SCIENCE
May 21, 2013 | By Melissa Healy
For years, physicians have been inching their way to a better understanding of how -- and how well -- the drug ketamine, a "twilight drug" used to sedate some patients before a painful procedure, can lift someone with severe depression almost immediately from the abyss. A new study, presented in San Francisco this week at the American Psychiatric Association's yearly meeting , shows that ketamine's rapid antidepressant effect is no incidental effect of sedation: it's real, and it lasts -- albeit with diminishing effects -- for at least a week.
SCIENCE
May 2, 2013 | By Melissa Healy
About 11% of Americans over age 12 take an antidepressant, making the drugs the most widely used medication in the United States. And with more than 51 million in-patient surgeries performed annually in the United States, a substantial overlap between the two patient populations -- those on antidepressants and those facing surgery -- is a certainty. What's not so certain is how antidepressants -- and specifically the most widely used class of depression medication, known as selective serotonin reuptake inhibitors, or SSRIs -- may affect the outcomes of surgical patients.
SCIENCE
October 9, 2012 | By Jon Bardin
Taking a common class of antidepressants called serotonin reuptake inhibitors, or SRIs, during pregnancy alters the developmental time-course of the child's language processing, according to a new study published Monday in the Proceedings of the National Academy of Sciences. While the results are striking, they hardly suggest the practice should be stopped: The researchers found that the children of women who are depressed while pregnant and who do not take medication are also born with an altered course of development.
NEWS
October 5, 2012 | By Melissa Healy, Los Angeles Times, For the Booster Shots Blog
The Food and Drug Administration took a highly unusual step this week: It acknowledged that a widely used generic drug -- a copycat of the antidepressant Wellbutrin XL -- was not the equivalent of the original drug produced by GlaxoSmithKline since 2003. The move prompted the world's largest manufacturer of generic drugs, Israel-based Teva Pharmaceuticals, to stop shipping its generic extended-release bupropion -- marketed as Budeprion 300 mg XL-- and to remove it from U.S. shelves.
CALIFORNIA | LOCAL
June 27, 2012 | By Phil Willon, Los Angeles Times
A former Westminster police detective may face life in prison after a San Bernardino County jury Tuesday rejected his defense that he was in an antidepressant-induced blackout, and legally insane, when he kidnapped and raped a waitress. Anthony Orban testified that he had no memory of the 2010 attack and blamed his psychotic break on a powerful dose of the popular antidepressant Zoloft, which he said had triggered hallucinations and suicidal and homicidal fantasies in the days before the abduction.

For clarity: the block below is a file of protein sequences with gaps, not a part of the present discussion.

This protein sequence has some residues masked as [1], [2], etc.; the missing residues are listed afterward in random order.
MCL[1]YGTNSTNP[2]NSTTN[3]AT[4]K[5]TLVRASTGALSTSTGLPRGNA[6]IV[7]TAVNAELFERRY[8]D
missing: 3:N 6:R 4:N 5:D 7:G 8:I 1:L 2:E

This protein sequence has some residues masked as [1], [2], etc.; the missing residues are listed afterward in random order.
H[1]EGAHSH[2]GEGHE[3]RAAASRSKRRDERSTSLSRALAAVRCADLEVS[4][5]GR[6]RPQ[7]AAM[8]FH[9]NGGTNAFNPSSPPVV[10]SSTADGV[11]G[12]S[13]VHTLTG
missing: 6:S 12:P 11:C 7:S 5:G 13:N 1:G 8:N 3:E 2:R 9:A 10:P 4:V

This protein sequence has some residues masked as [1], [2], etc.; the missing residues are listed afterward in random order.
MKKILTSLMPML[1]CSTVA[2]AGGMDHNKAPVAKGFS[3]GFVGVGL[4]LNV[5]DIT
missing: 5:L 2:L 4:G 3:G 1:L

CALIFORNIA | LOCAL
June 20, 2012 | By Phil Willon, Los Angeles Times
A former Westminster police detective convicted of raping a waitress in Fontana took the witness stand for the first time Tuesday in his attempt to persuade a San Bernardino County jury that the antidepressant Zoloft turned him insane at the time of the attack. A New York psychiatrist, a key witness for the defense, also testified that in the days before the rape, defendant Anthony Orban believed he was possessed by demons and thought of killing himself, his wife and their dog. Orban, dressed in a trim, dark suit with his hair neatly brushed, told the jury that he was "falling apart" in the months leading up to the attack.
NEWS
February 23, 2011 | By Mary Forgione, Tribune Health
People suffering from depression usually can find an antidepressant that works for them -- even if they have to try more than one. But how long will the drug continue to work? Here's an online discussion about the long-term effects and other aspects of these drugs. A panel at a live Web chat Thursday (noon EST, 11 a.m. CST, 9 a.m. PST) is to include Dr. John Goethe, director of the IOL Research and Depression Initiative at Hartford Hospital; Dr. Surita Rao, department head for behavioral health at St. Francis Hospital; and Andrew Winokur, director of the Neuropsychopharmacology Treatment, Research and Training Center at the University of Connecticut.
CALIFORNIA | LOCAL
June 12, 2012 | By Phil Willon, Los Angeles Times
A San Bernardino County prosecutor Tuesday urged a jury not to be swayed by testimony that the antidepressant Zoloft put a former Westminster police detective in a fog that made him not responsible for kidnapping and raping a waitress in 2010. Deputy Dist. Atty. Debbie Ploghaus called the so-called Zoloft defense, backed by a psychiatrist's testimony, "a bunch of baloney" and a desperate attempt by Anthony Nicholas Orban to sidestep overwhelming evidence against him. Orban was identified by the victim, was implicated by his best friend, was captured on security video footage at the scene of the attack and left his police service weapon, with his name on it, in the victim's car. Ploghaus told the jury that while bar-hopping in Ontario before the kidnapping, Orban groped a woman's chest, grabbed a man's crotch and repeatedly texted a former girlfriend hoping for an afternoon tryst.
NEWS
April 23, 2012 | By Alan Zarembo, Los Angeles Times/For the Booster Shots blog
Publication bias: It has long been a problem in medical research. Studies that show a drug or treatment is effective are more likely to be published than studies with negative findings. As a result, the medical literature that guides how diseases and disorders are treated often provides doctors an incomplete picture of the evidence. A case in point is the use of antidepressants to treat the repetitive behaviors -- including hoarding, tapping, head banging and strict adherence to routine -- that are a hallmark of autism.